“Me, I’d worked. I’d played non-league. That’s why I know how good it is. If a lot more of them got a taste of life in the real world, or what it’s like to struggle with money, they’d realise how lucky they are.
“Listen, everyone who knows me will say that I’m the biggest moaner in football. I moan about everything – food, training, away trips. I’m a grump, basically.
“But none of that means I don’t feel fortunate. Every time I go on the pitch, I’ve got an extra edge because I don’t want to be back where I was nine years ago.”
Holt’s actions attest to his words. The striker was on a decent wedge at Norwich and could easily have sat out the remaining two years of his contract.
But having been the first name on the team-sheet under previous manager Paul Lambert, Holt was unwilling to settle for a bit part in Chris Hughton’s side.
“I always said I would never stay just for the sake of being in the Premier League,” he admits. “And that last year at Norwich, I just didn’t enjoy it.
“The way Chris wants to play the game, the style in which he set up – it just didn’t suit me. I was getting frustrated, I was getting annoyed in training. I’d just had enough, and I told him that.
“I said I wanted to move in January. Chris said ‘Not a chance’. That was fair enough and I actually went back in the summer with an unbelievable attitude. I’d lost about four kilos, I was in great shape. But then the Wigan thing came up and it was too good to turn down.”
But also slow to take off. The knee injury that left Holt on crutches means he has played just six games for his new club. Now fully fit, he has instructed manager Owen Coyle to show him no mercy.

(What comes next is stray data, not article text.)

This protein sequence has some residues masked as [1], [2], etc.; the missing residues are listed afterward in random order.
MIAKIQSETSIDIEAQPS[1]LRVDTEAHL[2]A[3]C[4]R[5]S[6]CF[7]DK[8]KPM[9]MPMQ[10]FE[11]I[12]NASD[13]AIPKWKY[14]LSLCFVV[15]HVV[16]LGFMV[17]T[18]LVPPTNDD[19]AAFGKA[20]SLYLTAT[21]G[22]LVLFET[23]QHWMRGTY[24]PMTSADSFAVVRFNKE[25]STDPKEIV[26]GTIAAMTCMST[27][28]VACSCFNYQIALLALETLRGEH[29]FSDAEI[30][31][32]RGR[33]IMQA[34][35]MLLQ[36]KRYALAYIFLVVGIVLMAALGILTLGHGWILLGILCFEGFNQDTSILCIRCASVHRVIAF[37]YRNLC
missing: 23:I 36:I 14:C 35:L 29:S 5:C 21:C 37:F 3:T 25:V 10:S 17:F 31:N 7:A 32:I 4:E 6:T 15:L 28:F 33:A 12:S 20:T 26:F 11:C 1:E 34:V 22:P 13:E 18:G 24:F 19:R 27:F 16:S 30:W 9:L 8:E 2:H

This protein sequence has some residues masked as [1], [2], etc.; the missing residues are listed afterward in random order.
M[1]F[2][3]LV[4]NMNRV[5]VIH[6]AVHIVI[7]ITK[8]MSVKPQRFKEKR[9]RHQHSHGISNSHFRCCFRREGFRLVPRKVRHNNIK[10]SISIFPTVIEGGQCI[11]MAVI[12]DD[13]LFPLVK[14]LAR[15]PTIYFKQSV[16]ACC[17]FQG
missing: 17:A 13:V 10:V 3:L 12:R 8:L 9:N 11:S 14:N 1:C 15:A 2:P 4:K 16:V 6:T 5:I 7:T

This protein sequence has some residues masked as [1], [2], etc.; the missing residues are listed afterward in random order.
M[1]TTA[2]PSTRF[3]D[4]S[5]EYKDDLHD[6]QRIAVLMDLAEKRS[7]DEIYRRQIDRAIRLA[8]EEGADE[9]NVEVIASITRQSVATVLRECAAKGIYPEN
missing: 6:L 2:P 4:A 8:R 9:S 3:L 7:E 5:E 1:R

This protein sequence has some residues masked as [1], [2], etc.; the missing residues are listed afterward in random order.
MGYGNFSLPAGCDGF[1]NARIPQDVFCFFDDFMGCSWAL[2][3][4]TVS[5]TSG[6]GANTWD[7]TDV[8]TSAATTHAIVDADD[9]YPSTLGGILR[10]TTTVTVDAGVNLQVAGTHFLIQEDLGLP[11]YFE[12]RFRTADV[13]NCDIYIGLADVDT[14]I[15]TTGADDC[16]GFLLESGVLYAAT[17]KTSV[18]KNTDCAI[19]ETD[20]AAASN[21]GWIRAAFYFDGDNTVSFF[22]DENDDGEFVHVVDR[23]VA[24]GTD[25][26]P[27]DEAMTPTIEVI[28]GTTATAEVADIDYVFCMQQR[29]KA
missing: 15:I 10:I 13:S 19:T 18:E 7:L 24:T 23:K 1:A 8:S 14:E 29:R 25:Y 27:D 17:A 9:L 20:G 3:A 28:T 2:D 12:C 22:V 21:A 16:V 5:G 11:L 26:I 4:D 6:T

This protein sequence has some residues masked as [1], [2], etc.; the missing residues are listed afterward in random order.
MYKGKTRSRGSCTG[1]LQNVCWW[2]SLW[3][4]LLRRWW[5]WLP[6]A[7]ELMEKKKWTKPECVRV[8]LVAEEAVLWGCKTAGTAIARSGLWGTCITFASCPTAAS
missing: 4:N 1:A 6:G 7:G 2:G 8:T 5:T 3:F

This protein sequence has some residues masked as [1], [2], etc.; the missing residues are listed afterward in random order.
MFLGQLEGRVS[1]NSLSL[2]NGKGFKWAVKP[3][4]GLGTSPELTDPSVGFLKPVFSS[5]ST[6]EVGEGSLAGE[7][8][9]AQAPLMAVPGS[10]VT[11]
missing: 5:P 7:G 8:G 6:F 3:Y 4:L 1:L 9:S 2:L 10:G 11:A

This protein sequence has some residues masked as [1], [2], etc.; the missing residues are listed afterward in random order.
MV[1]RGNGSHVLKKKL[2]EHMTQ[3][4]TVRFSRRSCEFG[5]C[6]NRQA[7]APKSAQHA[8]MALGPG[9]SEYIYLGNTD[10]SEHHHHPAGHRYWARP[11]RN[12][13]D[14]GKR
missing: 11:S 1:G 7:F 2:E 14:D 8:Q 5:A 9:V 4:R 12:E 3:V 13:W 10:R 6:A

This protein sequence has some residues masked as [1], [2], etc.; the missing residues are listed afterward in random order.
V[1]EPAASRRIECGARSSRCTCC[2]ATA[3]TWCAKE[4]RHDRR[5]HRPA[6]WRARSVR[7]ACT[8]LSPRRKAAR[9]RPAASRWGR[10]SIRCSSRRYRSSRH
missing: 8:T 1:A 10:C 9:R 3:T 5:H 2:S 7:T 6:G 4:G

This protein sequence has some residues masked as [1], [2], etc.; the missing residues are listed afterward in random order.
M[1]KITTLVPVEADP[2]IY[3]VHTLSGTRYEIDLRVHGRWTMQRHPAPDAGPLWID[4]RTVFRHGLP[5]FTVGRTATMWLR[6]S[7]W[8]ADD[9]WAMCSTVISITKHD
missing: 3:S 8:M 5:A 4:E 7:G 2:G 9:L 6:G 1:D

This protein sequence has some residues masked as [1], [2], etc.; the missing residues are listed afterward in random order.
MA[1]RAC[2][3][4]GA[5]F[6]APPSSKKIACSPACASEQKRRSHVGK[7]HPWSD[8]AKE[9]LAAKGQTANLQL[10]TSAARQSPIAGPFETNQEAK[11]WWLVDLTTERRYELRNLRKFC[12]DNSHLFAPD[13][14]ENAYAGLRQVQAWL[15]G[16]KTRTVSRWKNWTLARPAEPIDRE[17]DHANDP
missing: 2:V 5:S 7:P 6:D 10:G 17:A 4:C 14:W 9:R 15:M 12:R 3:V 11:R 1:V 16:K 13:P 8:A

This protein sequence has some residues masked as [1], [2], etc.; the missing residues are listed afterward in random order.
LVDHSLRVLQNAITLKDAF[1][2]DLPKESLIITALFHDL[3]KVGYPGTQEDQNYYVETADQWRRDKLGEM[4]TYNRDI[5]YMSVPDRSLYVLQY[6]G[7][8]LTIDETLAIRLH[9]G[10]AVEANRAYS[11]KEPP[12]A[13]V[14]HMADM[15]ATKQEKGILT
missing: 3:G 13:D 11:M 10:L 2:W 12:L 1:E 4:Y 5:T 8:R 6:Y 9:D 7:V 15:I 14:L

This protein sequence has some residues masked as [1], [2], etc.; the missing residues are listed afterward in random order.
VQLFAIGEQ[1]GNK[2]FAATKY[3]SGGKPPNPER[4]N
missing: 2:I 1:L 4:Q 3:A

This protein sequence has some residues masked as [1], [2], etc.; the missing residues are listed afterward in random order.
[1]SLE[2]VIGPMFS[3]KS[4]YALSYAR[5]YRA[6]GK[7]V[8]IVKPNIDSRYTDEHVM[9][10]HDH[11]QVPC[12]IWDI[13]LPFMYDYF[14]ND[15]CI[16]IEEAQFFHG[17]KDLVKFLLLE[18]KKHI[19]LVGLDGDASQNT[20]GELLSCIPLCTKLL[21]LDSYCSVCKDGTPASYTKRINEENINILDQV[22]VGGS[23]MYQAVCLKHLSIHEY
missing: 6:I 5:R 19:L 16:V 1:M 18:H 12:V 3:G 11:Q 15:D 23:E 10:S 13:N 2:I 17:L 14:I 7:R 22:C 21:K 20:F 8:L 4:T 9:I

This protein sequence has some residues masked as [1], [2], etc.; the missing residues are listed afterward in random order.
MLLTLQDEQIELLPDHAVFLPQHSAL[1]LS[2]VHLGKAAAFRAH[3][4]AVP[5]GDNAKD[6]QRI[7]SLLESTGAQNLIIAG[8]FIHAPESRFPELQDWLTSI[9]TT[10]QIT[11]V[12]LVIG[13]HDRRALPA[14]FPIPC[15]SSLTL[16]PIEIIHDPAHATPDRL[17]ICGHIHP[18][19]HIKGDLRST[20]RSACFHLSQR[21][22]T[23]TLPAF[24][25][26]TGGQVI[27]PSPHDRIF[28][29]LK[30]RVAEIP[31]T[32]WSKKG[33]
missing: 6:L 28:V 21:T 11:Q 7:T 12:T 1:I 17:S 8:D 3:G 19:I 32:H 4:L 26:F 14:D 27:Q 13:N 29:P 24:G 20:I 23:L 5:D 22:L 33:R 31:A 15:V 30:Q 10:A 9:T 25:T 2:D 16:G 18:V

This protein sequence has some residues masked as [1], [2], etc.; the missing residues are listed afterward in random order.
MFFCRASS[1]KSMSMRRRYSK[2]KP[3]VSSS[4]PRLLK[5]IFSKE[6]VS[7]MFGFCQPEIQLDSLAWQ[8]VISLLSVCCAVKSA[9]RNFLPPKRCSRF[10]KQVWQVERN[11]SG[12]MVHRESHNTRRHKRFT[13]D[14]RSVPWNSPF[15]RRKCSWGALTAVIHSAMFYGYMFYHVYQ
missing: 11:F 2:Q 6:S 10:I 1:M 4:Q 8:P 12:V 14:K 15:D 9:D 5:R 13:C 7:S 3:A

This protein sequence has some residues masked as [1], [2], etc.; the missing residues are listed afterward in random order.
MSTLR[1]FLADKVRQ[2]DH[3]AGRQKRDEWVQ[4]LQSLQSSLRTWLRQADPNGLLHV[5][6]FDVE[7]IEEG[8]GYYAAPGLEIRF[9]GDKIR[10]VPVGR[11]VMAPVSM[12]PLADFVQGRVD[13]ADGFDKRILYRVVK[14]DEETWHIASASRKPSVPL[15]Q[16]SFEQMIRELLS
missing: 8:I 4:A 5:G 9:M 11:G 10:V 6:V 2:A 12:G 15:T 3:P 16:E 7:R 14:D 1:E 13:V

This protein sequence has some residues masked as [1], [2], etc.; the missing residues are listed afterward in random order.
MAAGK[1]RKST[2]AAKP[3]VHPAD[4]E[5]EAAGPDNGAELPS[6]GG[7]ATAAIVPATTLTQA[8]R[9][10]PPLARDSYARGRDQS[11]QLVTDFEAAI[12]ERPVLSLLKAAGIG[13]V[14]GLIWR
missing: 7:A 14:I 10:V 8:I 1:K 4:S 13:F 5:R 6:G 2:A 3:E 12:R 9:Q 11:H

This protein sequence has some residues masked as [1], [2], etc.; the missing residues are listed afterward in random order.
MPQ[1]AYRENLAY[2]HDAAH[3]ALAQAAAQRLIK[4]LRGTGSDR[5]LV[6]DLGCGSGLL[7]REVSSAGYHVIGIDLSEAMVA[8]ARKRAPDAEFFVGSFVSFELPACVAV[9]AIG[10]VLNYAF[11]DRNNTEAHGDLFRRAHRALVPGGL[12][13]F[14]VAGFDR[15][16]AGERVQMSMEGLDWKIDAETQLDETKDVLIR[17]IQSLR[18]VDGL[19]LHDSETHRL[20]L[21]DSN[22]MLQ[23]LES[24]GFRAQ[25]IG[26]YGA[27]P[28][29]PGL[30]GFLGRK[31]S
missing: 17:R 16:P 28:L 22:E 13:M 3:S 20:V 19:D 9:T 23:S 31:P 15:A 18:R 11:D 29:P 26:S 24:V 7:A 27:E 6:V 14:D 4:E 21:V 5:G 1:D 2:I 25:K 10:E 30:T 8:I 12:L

“I had a chat with gaffer and I said ‘Listen, whatever games are going, just get me in them,” says. “I don’t want resting for the Cups or in Europe. I just want to get play’.
“Now we’ve got something stupid like seven games in 20 days. That’s old school that, like when I was at Barrow. I can’t wait.”
IT’S A GAME OF CHESS AT THE TOP LEVEL
LIKE Rickie Lambert, Holt was perceived as too old- fashioned for the Premier League, a lower league blunderbuss in a world of miniature magicians.
Yet both have proved the doubters wrong. In 2011-12, Holt scored 15 goals, more than any other English player besides Wayne Rooney.
Last year, Lambert equalled that tally to tie with Frank Lampard as the highest-scoring Englishman. All of which explains why Holt believes the jump in class isn’t so drastic.
“There are differences,” he explains. “Up there, it’s a game of chess. As a forward playing for a club like Norwich, you might only get one good chance in a game. In the Championship, you’ll get two, three, maybe four.
“I learned very quickly that my concentration had to be bang on every time the ball came into the box.
“But physically, it was easier if anything. Premier League defenders are used to small, nippy, technical players.
“They aren’t prepared for people like me and Rickie, who will get in their faces and give them a battle, try and dominate them strength-wise. You can catch people off guard.
“But maybe the biggest thing was that I didn’t worry about it. I went in thinking ‘I’m here now, I’ve earned my chance – now go and enjoy yourself’. I’m sure that’s what Rickie did as well.”